Ford Motor Co. COO Jim Padilla just can't seem to say enough about the roominess of the 2005 Ford Five Hundred. Last month, you may recall, he said the car's trunk is so large that it could hold eight sets of golf clubs - or, if you're in New Jersey, four or five bodies. Last week he told a gathering of Automotive News staffers that the car has more interior space than the Crown Victoria, even though it's a foot shorter. Padilla said that during one ride-and-drive event he and a journalist rode comfortably in the back seat while sitting with their legs crossed. And, he added, "You know these guys who go on these press ride-and-drives. They eat a lot."
HAIL TO THE CHIEF'S REPLACEMENT -- It's not all that unusual for a speaker to cancel, forcing event organizers to scramble for a replacement. But pinch hitter Doug Duchardt has earned a lifetime of bragging rights. Duchardt, director of General Motors' racing program, got the call to be a luncheon speaker last week at Auto-Tech 2004, a supplier technology trade show in Detroit. For whom was he the stand-in? President George Bush.
BUT HOW DO YOU DEFINE 'DEFINE'? General Motors CEO Rick Wagoner has weighed in on the speculation that former Chrysler group executive Wolfgang Bernhard is heading to GM. "Speculation. Just that," Wagoner said last week at the Auto-Tech conference in Detroit. When asked if he had talked with Bernhard recently, Wagoner paused about five seconds before answering: "I could get into how you define 'recently,' but I don't think it's constructive to talk about stuff like that." Volkswagen, meanwhile, denied published reports that it was close to making a deal with Bernhard.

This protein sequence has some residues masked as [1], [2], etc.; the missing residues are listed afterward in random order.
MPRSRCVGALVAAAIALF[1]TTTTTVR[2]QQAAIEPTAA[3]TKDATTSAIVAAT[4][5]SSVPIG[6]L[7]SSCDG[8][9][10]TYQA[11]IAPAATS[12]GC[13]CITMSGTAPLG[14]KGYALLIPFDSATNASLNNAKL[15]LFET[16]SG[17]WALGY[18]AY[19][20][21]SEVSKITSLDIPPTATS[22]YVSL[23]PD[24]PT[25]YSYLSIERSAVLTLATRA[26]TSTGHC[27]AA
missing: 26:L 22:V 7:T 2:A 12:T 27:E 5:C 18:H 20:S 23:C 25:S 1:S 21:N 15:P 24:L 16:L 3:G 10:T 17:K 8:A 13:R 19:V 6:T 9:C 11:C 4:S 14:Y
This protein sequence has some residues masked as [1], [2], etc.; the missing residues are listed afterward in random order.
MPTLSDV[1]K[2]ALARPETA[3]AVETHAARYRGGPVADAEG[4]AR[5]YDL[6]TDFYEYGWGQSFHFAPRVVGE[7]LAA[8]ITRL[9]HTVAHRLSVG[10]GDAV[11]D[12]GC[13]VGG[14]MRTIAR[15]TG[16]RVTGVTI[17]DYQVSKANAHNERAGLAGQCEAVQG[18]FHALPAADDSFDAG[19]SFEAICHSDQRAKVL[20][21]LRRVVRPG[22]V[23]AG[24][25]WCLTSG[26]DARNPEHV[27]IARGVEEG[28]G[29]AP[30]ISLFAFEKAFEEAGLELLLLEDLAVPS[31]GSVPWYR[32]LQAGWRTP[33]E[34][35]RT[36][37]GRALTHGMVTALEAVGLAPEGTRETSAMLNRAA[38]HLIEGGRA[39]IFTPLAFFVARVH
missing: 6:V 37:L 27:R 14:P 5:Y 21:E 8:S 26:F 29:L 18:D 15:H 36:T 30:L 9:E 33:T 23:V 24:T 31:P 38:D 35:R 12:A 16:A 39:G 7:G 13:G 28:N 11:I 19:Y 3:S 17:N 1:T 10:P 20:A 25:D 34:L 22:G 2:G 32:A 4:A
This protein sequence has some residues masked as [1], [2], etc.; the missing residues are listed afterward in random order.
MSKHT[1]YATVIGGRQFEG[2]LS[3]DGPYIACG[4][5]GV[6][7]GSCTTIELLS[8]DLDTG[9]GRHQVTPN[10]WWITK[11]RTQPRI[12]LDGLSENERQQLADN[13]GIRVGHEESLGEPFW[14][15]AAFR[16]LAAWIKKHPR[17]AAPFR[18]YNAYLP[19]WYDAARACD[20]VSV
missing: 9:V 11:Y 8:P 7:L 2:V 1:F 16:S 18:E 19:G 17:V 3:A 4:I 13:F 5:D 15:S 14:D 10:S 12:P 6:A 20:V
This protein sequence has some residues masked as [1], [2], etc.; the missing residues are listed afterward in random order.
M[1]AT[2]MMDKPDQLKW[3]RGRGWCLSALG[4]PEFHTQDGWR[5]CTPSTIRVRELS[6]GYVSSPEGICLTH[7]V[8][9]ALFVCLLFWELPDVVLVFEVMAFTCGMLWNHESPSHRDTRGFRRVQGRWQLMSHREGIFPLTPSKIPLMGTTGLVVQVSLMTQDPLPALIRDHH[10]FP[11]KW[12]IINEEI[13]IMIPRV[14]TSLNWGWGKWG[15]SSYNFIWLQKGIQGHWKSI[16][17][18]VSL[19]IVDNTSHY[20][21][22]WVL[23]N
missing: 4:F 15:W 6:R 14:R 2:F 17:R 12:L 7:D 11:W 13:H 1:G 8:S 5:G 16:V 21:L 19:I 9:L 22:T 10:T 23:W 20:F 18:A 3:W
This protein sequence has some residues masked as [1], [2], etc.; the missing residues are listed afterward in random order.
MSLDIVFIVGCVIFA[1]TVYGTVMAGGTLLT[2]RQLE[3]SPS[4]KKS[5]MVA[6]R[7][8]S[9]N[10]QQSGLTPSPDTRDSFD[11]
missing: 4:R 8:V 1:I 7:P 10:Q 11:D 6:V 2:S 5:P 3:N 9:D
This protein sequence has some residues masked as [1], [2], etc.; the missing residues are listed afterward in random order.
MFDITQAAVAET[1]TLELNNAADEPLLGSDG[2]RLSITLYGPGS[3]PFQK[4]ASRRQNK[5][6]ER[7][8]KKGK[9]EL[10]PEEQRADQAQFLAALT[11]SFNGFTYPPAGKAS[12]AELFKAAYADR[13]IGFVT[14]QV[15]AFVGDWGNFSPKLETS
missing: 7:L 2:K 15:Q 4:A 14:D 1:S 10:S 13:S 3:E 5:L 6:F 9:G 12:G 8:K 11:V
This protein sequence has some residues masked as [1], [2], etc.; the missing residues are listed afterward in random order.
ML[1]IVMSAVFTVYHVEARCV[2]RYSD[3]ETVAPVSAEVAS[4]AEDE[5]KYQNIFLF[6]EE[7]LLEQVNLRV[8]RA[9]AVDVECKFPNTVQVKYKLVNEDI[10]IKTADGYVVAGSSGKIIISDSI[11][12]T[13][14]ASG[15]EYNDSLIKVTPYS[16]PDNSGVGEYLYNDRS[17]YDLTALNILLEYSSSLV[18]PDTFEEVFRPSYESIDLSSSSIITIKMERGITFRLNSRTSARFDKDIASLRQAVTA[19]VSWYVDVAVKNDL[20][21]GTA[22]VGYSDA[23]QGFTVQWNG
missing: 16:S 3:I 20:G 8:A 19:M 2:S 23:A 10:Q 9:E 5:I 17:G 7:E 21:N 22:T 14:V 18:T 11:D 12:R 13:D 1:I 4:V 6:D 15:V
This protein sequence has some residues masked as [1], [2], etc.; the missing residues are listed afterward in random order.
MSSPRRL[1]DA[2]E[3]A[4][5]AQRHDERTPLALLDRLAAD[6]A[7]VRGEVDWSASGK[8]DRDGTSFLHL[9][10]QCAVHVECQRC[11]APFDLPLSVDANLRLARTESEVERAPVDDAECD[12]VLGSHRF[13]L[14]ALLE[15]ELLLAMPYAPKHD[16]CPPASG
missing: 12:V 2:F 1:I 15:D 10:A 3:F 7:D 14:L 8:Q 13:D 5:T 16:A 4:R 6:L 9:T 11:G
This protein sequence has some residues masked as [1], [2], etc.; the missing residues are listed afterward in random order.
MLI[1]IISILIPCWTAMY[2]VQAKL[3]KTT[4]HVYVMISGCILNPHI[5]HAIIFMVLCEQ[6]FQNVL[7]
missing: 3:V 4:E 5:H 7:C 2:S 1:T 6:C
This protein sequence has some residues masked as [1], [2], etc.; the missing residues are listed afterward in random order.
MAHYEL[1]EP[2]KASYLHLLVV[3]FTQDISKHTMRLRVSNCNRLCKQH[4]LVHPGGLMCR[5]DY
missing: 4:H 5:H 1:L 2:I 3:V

ESCAPE PLANS ARE BREWING -- As faltering Mitsubishi formulates a plan to cut its work force in Normal, Ill., managers have noticed a help-wanted ad in their local community paper, The Pantagraph. Competitor Toyota is looking for managers for its new plant in San Antonio. Relocation distance: about 1,000 miles. "Automotive experience is desirable," the ad says.
RUNNING OUT OF ROOM -- The first Nissan Pathfinder to be built in North America rolled off the line last week in Smyrna, Tenn., and the ceremony was a bit cramped. Dave Boyer, head of Nissan's Canton, Miss., plant noted the predicament while standing shoulder to shoulder as the redesigned 2005 model made its debut. The Pathfinder is Smyrna's fifth nameplate, and there's no room for the more elaborately staged events of the past. "We're running out of room for these events," said Boyer, adding that it's the same at the Mississippi plant: "We've got five models now, too. We don't have any more space either."